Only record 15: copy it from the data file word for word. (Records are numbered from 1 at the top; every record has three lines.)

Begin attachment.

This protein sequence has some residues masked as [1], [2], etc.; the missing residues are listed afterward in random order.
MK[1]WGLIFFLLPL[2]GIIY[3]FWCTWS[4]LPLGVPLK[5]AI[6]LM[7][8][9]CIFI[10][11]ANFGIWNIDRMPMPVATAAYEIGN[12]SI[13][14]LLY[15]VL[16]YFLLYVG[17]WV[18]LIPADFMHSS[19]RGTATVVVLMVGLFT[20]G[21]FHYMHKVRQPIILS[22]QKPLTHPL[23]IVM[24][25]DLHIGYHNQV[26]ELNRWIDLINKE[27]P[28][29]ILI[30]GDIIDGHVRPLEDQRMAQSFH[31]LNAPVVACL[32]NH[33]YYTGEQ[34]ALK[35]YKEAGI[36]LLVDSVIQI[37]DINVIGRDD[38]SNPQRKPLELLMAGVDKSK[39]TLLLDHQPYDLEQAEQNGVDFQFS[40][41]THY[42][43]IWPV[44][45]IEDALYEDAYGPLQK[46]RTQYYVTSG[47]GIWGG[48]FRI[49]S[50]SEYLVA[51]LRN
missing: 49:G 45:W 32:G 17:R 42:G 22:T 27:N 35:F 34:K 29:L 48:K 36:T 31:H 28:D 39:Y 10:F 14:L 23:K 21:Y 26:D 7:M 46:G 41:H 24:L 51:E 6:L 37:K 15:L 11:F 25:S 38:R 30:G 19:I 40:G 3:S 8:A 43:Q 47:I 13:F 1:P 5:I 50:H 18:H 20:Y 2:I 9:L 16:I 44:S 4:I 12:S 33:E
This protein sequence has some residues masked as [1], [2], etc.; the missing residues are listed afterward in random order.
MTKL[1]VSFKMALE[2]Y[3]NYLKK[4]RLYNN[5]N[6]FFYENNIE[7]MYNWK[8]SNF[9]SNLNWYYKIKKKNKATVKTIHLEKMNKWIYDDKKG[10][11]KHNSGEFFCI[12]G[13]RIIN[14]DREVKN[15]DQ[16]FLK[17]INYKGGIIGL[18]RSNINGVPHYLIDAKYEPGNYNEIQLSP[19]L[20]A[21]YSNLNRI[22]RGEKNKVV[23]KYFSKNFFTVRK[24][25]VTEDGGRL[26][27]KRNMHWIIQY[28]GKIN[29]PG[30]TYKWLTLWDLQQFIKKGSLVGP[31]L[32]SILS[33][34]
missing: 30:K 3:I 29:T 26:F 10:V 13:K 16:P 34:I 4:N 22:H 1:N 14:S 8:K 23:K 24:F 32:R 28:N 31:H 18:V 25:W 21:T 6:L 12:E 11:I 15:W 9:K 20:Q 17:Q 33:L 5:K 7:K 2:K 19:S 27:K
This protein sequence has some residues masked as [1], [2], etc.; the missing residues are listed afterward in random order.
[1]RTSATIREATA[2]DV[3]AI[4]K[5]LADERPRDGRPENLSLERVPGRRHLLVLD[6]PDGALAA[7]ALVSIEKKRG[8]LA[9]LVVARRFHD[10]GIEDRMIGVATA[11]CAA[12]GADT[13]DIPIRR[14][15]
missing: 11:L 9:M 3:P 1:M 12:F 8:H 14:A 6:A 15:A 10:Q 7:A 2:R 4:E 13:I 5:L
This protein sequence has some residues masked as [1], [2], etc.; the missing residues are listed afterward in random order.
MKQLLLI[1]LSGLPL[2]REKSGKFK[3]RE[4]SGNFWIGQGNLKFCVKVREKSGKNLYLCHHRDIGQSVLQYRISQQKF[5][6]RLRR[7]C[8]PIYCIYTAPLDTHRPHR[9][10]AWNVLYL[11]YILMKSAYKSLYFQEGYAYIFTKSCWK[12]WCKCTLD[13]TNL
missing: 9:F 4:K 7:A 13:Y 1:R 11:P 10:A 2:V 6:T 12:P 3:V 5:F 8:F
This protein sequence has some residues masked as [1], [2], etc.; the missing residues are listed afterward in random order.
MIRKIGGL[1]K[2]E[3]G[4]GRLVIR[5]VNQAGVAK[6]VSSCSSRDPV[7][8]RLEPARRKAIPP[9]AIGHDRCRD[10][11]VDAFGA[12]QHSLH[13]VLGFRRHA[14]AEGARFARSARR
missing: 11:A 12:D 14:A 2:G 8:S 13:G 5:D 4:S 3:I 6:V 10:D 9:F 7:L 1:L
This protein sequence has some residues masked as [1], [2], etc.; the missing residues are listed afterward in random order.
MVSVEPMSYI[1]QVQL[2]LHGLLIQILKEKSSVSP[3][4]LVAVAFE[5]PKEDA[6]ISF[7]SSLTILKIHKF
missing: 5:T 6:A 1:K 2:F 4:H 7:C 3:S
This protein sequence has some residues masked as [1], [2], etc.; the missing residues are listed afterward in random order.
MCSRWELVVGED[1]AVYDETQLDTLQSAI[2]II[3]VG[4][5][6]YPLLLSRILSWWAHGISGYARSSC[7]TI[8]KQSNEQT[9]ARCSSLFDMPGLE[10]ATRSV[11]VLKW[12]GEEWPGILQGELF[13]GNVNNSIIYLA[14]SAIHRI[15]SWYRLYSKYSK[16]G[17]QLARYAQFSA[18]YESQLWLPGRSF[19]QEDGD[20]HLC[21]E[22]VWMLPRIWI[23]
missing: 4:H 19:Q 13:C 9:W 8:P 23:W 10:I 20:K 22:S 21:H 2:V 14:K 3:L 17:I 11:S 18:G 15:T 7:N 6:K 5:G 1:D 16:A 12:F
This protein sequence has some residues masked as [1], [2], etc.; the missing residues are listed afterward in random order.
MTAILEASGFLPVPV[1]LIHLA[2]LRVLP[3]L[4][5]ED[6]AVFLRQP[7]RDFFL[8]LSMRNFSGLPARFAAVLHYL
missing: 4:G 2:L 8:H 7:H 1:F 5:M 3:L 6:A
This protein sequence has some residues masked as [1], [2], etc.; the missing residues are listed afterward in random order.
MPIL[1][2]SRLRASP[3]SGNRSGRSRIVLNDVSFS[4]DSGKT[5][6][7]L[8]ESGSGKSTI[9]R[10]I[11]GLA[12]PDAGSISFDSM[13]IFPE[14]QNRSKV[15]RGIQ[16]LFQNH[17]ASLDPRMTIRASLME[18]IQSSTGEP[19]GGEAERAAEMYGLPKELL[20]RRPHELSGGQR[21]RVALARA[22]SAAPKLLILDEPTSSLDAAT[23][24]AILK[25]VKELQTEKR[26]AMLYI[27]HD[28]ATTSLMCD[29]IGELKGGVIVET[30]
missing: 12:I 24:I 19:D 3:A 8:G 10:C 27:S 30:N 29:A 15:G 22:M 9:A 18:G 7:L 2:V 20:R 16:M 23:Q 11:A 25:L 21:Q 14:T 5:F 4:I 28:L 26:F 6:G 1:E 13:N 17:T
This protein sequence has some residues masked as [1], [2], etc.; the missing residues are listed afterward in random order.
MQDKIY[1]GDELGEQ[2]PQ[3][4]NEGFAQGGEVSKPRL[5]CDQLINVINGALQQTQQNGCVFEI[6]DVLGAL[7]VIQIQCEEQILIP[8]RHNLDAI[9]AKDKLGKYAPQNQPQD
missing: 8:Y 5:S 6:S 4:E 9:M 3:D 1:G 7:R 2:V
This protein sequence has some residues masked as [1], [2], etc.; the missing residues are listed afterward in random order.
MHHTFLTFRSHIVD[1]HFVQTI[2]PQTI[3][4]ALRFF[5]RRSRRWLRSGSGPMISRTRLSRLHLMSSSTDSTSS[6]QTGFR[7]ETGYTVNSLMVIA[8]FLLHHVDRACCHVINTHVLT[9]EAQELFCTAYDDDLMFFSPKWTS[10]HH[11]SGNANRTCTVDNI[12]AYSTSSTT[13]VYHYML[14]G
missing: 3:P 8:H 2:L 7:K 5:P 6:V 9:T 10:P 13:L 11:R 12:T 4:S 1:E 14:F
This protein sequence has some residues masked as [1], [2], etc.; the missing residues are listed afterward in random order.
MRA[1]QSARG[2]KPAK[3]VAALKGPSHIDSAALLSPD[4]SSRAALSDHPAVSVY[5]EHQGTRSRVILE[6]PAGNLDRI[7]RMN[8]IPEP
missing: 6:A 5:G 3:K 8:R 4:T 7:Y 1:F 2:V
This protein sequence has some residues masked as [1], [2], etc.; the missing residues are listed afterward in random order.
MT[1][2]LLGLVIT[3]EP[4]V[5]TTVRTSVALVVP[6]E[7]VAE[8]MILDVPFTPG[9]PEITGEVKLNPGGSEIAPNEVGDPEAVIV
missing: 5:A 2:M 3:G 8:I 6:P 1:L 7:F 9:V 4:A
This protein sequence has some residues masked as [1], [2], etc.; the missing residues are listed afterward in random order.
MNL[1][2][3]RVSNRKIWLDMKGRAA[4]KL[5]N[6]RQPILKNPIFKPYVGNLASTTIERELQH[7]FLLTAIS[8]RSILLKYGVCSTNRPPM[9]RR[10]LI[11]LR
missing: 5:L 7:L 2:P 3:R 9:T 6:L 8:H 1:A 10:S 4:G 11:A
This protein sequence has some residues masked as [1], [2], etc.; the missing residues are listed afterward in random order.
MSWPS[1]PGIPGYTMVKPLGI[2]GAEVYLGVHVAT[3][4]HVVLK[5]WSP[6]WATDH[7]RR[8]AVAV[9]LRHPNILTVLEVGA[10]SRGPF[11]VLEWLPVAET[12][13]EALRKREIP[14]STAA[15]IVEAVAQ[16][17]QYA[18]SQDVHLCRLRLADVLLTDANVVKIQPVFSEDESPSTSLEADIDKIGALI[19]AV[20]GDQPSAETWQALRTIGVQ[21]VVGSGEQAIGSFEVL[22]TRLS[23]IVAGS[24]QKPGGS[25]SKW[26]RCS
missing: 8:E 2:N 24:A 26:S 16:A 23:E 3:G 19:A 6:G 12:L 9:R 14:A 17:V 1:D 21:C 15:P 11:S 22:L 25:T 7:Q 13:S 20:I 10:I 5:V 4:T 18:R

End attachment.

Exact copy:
This protein sequence has some residues masked as [1], [2], etc.; the missing residues are listed afterward in random order.
MSWPS[1]PGIPGYTMVKPLGI[2]GAEVYLGVHVAT[3][4]HVVLK[5]WSP[6]WATDH[7]RR[8]AVAV[9]LRHPNILTVLEVGA[10]SRGPF[11]VLEWLPVAET[12][13]EALRKREIP[14]STAA[15]IVEAVAQ[16][17]QYA[18]SQDVHLCRLRLADVLLTDANVVKIQPVFSEDESPSTSLEADIDKIGALI[19]AV[20]GDQPSAETWQALRTIGVQ[21]VVGSGEQAIGSFEVL[22]TRLS[23]IVAGS[24]QKPGGS[25]SKW[26]RCS
missing: 8:E 2:N 24:A 26:S 16:A 23:E 3:G 19:A 6:G 12:L 9:R 14:A 17:V 1:D 21:C 15:P 11:S 22:L 25:T 7:Q 13:S 20:I 10:I 5:V 4:T 18:R